Vaccinations, Cattle, And Communication Issues Essay

Vaccinations, Cattle, And Communication Issues Essay

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Introduction
Flu. Meningitis. Tetanus. Measles. There are hundreds upon hundreds of different infectious diseases that an individual can contract either directly from another individual or indirectly through the air in which they breathe. Since there are so many infections, someone had to come up with a way to prevent mass spreading of these diseases. Thus, the concept of vaccinations, was born. The first vaccination was discovered and proved successful in the eradication of smallpox back in the 18th century. Since then vaccines have been created to help prevent the spread of most known infections today. However, with the benefits of vaccinations and those who support them, comes the group who fears them. This has consistently led to debates as to whether or not people should be required to receive vaccinations. In this paper I will discuss a recent outbreak that has sparked controversy, the concerns that come with vaccinations, exemptions, herd immunity and communication aspects, and personal experience.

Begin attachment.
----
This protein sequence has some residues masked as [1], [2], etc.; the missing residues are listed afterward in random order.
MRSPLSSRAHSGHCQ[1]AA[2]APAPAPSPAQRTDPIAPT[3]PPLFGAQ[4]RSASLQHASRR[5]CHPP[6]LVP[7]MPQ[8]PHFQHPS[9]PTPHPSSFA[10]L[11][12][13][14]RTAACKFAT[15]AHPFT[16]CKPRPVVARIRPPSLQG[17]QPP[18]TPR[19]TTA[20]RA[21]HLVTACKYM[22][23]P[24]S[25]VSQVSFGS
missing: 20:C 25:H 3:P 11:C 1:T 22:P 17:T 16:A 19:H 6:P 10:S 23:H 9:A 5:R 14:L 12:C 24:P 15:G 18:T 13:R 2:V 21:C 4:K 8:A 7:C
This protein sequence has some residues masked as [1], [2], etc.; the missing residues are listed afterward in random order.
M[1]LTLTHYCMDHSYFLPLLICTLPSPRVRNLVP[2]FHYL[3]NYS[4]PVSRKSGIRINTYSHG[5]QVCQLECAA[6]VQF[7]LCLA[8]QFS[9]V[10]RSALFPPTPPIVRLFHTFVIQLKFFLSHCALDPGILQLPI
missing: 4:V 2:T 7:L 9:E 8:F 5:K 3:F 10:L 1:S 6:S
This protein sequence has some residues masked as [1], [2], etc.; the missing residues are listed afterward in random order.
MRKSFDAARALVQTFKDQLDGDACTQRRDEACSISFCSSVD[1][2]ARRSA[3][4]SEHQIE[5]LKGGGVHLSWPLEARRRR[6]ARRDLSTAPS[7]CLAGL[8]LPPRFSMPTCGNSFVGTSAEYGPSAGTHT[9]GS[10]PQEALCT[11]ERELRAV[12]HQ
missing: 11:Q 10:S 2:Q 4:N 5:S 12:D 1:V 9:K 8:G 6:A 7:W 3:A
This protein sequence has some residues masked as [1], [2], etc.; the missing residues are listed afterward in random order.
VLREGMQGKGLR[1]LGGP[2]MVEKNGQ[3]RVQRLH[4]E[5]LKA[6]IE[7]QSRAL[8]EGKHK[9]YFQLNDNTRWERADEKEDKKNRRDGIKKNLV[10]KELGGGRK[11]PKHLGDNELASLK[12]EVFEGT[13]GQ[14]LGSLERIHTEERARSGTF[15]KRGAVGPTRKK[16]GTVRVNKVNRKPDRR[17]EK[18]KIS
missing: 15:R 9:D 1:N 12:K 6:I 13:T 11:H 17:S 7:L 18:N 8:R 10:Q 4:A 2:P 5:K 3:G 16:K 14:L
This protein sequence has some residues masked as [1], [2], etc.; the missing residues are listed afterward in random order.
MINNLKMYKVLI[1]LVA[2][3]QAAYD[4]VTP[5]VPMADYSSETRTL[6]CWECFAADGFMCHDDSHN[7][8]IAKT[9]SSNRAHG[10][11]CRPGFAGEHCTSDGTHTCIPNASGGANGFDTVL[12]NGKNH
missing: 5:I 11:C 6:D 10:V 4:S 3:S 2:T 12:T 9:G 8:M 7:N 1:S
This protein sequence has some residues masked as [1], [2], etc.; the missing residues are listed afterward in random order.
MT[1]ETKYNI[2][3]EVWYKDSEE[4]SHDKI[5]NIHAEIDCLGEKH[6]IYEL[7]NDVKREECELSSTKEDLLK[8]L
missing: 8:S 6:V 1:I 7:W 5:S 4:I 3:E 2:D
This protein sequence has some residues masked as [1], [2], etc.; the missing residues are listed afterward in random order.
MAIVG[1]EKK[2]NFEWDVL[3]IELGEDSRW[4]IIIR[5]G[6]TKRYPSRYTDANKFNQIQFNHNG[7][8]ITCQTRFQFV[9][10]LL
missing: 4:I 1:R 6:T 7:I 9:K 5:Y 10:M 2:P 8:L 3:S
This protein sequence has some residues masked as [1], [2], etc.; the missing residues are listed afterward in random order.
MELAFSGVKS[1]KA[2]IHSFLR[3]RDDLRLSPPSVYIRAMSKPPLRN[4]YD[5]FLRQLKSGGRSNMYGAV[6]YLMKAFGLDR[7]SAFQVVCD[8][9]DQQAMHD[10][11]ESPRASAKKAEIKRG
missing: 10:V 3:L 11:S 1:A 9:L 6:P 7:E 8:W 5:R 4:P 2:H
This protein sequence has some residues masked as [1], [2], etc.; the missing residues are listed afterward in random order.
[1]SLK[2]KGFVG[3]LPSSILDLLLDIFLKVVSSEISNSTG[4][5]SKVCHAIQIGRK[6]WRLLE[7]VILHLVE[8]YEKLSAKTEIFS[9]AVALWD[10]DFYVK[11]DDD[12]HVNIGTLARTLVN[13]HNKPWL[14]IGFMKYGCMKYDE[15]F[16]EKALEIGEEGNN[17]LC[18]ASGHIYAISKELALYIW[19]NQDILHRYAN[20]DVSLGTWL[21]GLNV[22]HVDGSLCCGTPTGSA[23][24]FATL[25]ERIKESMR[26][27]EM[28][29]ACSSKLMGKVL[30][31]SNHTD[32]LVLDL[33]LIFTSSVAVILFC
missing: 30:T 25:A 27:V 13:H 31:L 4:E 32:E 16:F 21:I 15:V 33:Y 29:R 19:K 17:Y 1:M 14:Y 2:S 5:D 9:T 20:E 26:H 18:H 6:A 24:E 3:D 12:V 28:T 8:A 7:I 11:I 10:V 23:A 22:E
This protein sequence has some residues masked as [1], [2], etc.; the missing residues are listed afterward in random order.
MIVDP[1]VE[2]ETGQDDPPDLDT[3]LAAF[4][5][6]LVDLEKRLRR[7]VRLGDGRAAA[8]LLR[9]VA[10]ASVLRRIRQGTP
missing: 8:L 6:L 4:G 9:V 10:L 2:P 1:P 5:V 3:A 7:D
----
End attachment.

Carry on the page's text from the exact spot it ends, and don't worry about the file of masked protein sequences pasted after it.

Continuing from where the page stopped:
Recent Outbreak raises controversy
In December of 2014, an outbreak of measles in California-Disneyland to be exact-added fuel to an already burning fire as to whether vaccinations should be a requirement. According to an article in the Los Angeles Times, “In all, 131 California residents were believed to have been infected with measles......as well as at least 26 people who resided in seven other states, Canada or Mexico..” (Rong-Gong, 2015). “...about 7 out of every 10 California measles patients in this outbreak were unvaccinated.” (Rong-Gong, 2015). That is a significant amount of people who were infected simply because they chose not to be vaccinated. It only takes one unvaccinated person to spread these infections, and ...


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...ticle from the Los Angeles Times and to be honest I hadn’t even heard of the outbreak in California until reading the article. The article itself was very interesting and informative; it provided a lot of statistics to emphasize how low immunity rates were and are in California. The statistics were hard to read, but just emphasizes how serious non-vaccination can be. I really loved how they included some of the symptoms that were experienced by those who contracted the disease; it just proves how severe and deadly these infections can be. I found it very enticing how the article tied in how California is currently working on a bill that will remove exemptions for state-required vaccinations. This just proves that the state of California is willing to make a change to keep the spreading of infectious diseases, and I think that all states can learn from their example.

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